Today’s report indicates job growth was minimal in January. In contrast, other reports show overall business activity in January was strong. Businesses continue to increase output without major increases in new jobs.
The Week That Was
Today’s jobs report shows private industries added a net of only 6,000 jobs in January. There was a loss of 61,000 jobs in leisure and hospitality, a significant improvement from the loss of 531,000 in December. A sharp rise in government employment led to a gain of 49,000 total jobs.
Despite the weakness in the job market, ISM business surveys for January show rapid growth in both manufacturing and service companies. Readings were in the high 50s. New orders were even stronger, with readings in the low 60s.
Initial unemployment claims remain fairly stable. The average for January was 850,000, similar to the monthly averages since October. The number of people receiving unemployment insurance payments continued to move slightly lower.
Anecdotal reports indicate the government benefits for unemployment and pandemic relief are making it harder for businesses to hire people. It’s easier to stay at home and collect a check.
Things to Come
The only economic news scheduled for next week is the report on consumer prices for January. The rapid increase in oil prices will continue to push consumer prices up. Oil prices rose by 11 percent in January and 50 percent since the election. Core inflation numbers should soon begin to reflect the upward pressure on prices.
COVID cases continue their rapid decline. Deaths tend to follow with a lag of about four weeks. Hence, we are on the verge a steep reduction in daily deaths. The combination of this decline and vaccinations of close to 1.5 million people a day should soon help to bring economic activity back to normal—if governments react reasonably to the facts.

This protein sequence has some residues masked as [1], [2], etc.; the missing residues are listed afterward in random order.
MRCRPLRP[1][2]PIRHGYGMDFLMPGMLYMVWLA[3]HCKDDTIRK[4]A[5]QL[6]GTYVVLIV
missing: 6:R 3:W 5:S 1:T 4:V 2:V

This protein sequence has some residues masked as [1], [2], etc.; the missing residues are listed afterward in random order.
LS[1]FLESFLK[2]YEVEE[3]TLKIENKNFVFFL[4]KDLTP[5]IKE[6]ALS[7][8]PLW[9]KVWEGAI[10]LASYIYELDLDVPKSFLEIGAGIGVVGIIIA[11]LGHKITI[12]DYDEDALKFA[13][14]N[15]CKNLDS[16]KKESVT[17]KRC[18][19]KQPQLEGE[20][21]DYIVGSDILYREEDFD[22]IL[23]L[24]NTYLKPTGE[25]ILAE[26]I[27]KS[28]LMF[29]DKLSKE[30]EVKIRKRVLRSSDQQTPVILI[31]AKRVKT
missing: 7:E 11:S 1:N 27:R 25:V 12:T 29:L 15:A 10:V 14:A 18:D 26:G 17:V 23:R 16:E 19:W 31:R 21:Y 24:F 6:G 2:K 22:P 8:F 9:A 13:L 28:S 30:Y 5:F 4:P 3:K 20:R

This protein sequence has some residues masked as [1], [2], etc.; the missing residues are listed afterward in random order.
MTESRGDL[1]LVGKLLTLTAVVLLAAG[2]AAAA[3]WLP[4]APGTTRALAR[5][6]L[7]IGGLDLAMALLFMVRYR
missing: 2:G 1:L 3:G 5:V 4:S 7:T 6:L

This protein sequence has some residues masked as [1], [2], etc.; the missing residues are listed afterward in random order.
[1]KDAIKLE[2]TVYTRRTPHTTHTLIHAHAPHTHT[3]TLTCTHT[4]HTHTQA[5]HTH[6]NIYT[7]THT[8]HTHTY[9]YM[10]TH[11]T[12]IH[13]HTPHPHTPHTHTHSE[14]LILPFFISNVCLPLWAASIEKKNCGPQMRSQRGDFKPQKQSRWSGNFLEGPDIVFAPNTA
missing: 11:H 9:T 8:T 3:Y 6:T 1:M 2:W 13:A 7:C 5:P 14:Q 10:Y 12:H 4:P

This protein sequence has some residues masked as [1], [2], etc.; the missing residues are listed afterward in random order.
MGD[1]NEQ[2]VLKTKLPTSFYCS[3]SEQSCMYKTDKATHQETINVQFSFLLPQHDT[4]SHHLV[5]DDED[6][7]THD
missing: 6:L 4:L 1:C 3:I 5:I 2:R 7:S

A combination of good news this week added to the latest euphoria surrounding stocks. Positive news on economic growth, strong earnings reports, a sharp decline in COVID cases, and progress in distributing the vaccine all helped lift stock prices.
The increase lifted the S&P500 back to 16 percent above its fundamental value. In my upcoming monthly report, we’ll look at how monetary policy has contributed to ending bull markets and highlight some of the early warning signals.
Monetary policy continues to provide a strong tailwind for stocks. Although investors are prone to react to any negative news, the tailwind from monetary policy should continue to limit any downward moves.
During the first half of this year, the economy’s momentum should enable it to grow at an annual rate of 4 percent or higher. Growth is likely to slow later this year and into the next year as new policies from the Biden administration slow the economy’s upward momentum.
As the chart above shows, long-term interest rates have begun to move higher. Without the Fed’s manipulation, the yield on 10-year Treasury notes would likely be near 4 percent. As the economy heats up and inflation increases, we face the potential for a major increase in interest rates.
Economic Fundamentals: positive
Stock Valuation: S&P500 over-valued 16 percent
Monetary Policy: highly expansive